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Lawsuit targets Realtor price fixing; masks advised despite mandate removals: CBC’s Marketplace cheat sheet | CBC News

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Price fixing has sent Realtor commissions soaring in an already hot market, lawsuit alleges

Much of the discussion about Canada’s real estate market has been dominated by the meteoric rise in the cost of housing. 

But what’s often missing from that conversation is the parallel increase in what Canadians pay in real estate commissions nearly every time a home is bought or sold. 

Commission structures vary across the country, but typically real estate agents and their brokerage charge a percentage-based commission on the sale price of a home. 

Those fees are split between the brokerage representing the seller and the one representing the buyer. But they’re all paid by the seller, a practice a proposed class-action lawsuit alleges is unfair. 

The lawsuit, filed on behalf of Toronto resident Mark Sunderland in April 2021, argues that some of the country’s largest brokerages, as well as the Canadian Real Estate Association and the Toronto Regional Real Estate Board, have “conspired, agreed or arranged with each other to fix, maintain, increase or control the price … for buyer brokerage services in the GTA.”

The practice of making sellers pay both commissions also leaves the door open for allegations of steering, the case alleges, because the rule gives buyer brokerages the incentive to “steer” buyers away from sellers offering lower commission rates.

A 2021 Marketplace investigation into the issue found that consumers’ fears around steering are not unfounded.

The Canadian Real Estate Association told CBC News it would not comment on the Sunderland case because it’s before the courts.

Meanwhile, the Toronto Regional Real Estate Board, another defendant in the case, said it “has no involvement with and does not consider or discuss REALTOR® commissions.” Read more

In a lucrative housing market, the cost of real estate commissions is rising — but a Canadian lawsuit suggests that price-fixing on commissions is also driving up costs. (Reuters)

Masks are optional in most public spaces. But experts say you should still wear one

With mask restrictions lifted in most public spaces across Canada, it can be tempting to just forgo them all together.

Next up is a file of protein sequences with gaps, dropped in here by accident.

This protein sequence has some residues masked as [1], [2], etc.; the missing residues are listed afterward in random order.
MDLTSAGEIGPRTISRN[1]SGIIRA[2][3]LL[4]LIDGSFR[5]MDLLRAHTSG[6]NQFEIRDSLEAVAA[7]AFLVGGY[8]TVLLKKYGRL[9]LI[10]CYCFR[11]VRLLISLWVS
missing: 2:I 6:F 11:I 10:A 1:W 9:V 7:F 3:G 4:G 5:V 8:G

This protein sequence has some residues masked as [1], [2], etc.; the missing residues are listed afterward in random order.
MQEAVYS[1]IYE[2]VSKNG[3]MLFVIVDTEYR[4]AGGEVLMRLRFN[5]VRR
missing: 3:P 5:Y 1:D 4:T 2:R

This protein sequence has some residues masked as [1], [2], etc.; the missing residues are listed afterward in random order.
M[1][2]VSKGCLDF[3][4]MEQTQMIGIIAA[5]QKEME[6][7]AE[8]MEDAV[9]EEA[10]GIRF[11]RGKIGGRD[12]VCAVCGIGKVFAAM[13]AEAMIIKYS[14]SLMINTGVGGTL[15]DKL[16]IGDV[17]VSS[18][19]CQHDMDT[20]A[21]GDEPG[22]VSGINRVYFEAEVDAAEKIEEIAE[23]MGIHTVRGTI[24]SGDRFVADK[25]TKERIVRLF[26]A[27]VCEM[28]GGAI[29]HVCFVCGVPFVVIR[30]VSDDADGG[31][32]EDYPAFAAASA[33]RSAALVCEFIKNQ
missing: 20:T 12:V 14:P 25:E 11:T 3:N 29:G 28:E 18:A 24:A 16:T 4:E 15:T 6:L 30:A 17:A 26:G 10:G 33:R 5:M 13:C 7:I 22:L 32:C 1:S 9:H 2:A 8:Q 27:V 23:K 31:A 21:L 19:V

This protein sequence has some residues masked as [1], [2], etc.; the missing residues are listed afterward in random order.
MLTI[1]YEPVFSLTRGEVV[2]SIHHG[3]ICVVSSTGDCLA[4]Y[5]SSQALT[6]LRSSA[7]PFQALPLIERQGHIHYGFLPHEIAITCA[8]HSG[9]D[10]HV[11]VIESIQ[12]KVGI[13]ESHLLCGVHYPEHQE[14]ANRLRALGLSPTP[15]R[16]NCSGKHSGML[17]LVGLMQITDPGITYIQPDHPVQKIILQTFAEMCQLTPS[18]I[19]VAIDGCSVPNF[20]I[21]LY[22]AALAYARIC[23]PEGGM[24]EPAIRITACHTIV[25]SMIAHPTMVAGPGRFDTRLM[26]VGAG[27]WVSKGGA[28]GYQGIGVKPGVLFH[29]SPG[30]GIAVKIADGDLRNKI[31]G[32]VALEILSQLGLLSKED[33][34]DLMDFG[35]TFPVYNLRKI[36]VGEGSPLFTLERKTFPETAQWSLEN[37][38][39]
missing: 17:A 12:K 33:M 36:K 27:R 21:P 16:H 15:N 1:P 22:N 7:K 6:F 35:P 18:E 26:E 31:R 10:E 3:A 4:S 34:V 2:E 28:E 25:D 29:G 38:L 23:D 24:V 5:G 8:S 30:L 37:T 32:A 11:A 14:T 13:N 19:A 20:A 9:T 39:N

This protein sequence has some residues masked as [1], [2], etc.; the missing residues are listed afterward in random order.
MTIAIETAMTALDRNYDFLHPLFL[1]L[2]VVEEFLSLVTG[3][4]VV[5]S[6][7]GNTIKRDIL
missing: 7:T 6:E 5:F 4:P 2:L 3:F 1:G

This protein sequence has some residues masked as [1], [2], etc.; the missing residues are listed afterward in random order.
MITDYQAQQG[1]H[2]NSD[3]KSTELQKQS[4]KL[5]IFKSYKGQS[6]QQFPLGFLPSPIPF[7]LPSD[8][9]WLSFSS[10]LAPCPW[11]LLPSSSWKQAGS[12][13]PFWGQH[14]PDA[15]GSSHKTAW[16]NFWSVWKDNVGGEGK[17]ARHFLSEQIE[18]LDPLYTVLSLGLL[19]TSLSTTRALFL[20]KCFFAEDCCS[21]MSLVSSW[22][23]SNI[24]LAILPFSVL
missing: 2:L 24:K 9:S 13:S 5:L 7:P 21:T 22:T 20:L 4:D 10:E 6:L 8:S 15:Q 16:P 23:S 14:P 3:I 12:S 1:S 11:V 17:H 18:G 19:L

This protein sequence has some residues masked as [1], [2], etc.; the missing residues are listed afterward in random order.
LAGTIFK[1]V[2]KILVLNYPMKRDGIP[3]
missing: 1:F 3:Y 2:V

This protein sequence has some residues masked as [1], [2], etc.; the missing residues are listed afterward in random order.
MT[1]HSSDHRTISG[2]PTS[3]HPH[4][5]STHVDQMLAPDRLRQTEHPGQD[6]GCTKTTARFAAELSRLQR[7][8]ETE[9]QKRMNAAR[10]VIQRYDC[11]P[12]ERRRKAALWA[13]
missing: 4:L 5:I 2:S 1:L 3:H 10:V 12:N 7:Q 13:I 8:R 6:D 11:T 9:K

But as public health experts make clear, just because mask mandates have been lifted doesn’t mean the virus is going anywhere.

Parisa Ariya, director of the Atmospheric and Interfacial Chemistry Laboratories at Montreal’s McGill University, says pretending the pandemic is over won’t protect you. 

“We should not close our eyes and believe that everything is gone,” said Ariya, who researches the ways in which airborne viruses spread and is a leading expert in the study of bioaerosol transmission.

She compared virus particles to a computer software algorithm — even if you can’t see it with the naked eye, it still exists and works.

“Viruses are physical entities. Physical bodies. And the mask idea — it’s nothing new — it avoids and decreases transmission.”

In fact, the Public Health Agency of Canada’s current guidance still advises Canadians to keep masking. 

“We recommend that you wear a mask in public indoor settings,” the agency’s website states. Read more

A woman wearing a mask is pictured in downtown Toronto in April. Cases of COVID-19 are increasing during a sixth wave of the pandemic in Ontario. (Evan Mitsui/CBC)

Canada’s inflation rate hits 31-year high

Prices are still going up, up, up.

The cost of living continues to rise at the fastest pace in decades, with Canada’s official inflation rate rising at a 6.8 per cent annual pace in April, a new 31-year high.

Statistics Canada reported on Wednesday that the cost of living crept higher mainly because of increases in the cost of food and shelter. Food prices have risen by 9.7 per cent in the past year, while shelter costs are up by 7.4 per cent.

Global factors, including the war in Ukraine disrupting the price and supply of grains, as well as outbreaks of bird flu and extreme weather events in the United States, are combining to drive up the cost of meat and produce.

Among the increases:

  • Fresh vegetables, up 8.2 per cent
  • Fresh fruit, up 10 per cent
  • Meat, up 10.1 per cent
  • Bread, up 12.2 per cent
  • Coffee, up 13.7 per cent
  • Pasta, up 19.6 per cent. Read more
A person walks past a grocery store sign promoting food products in downtown Vancouver in January. Canada’s official inflation rate rose at a 6.8 per cent annual pace in April. (Ben Nelms/CBC)

What else is going on?

Sask. woman had unbearable knee pain, so she paid $28K for surgery in Calgary
Betty-Lynn Nylen was told she would have to wait 3 years for surgery in Sask.

Monkeypox cases under investigation in Canada as outbreak spreads in Europe, U.S.
U.S., U.K., Portugal and Spain also investigating cases as global numbers grow.

Liberals set to revive plan for Canada Border Services Agency watchdog
Bill would create the Public Complaints and Review Commission.

Earth’s oceans were the hottest, most acidic on record in 2021, UN report finds
‘Our climate is changing before our eyes,’ says World Meteorological Organization chief.

Marketplace needs your help

We’re always on the hunt for a good deal and need your help! Have you noticed prices going up at discount stores or thrift shops near you? Send us your examples, with photos! Email us at [email protected].

Catch up on past episodes of Marketplace on CBC Gem.


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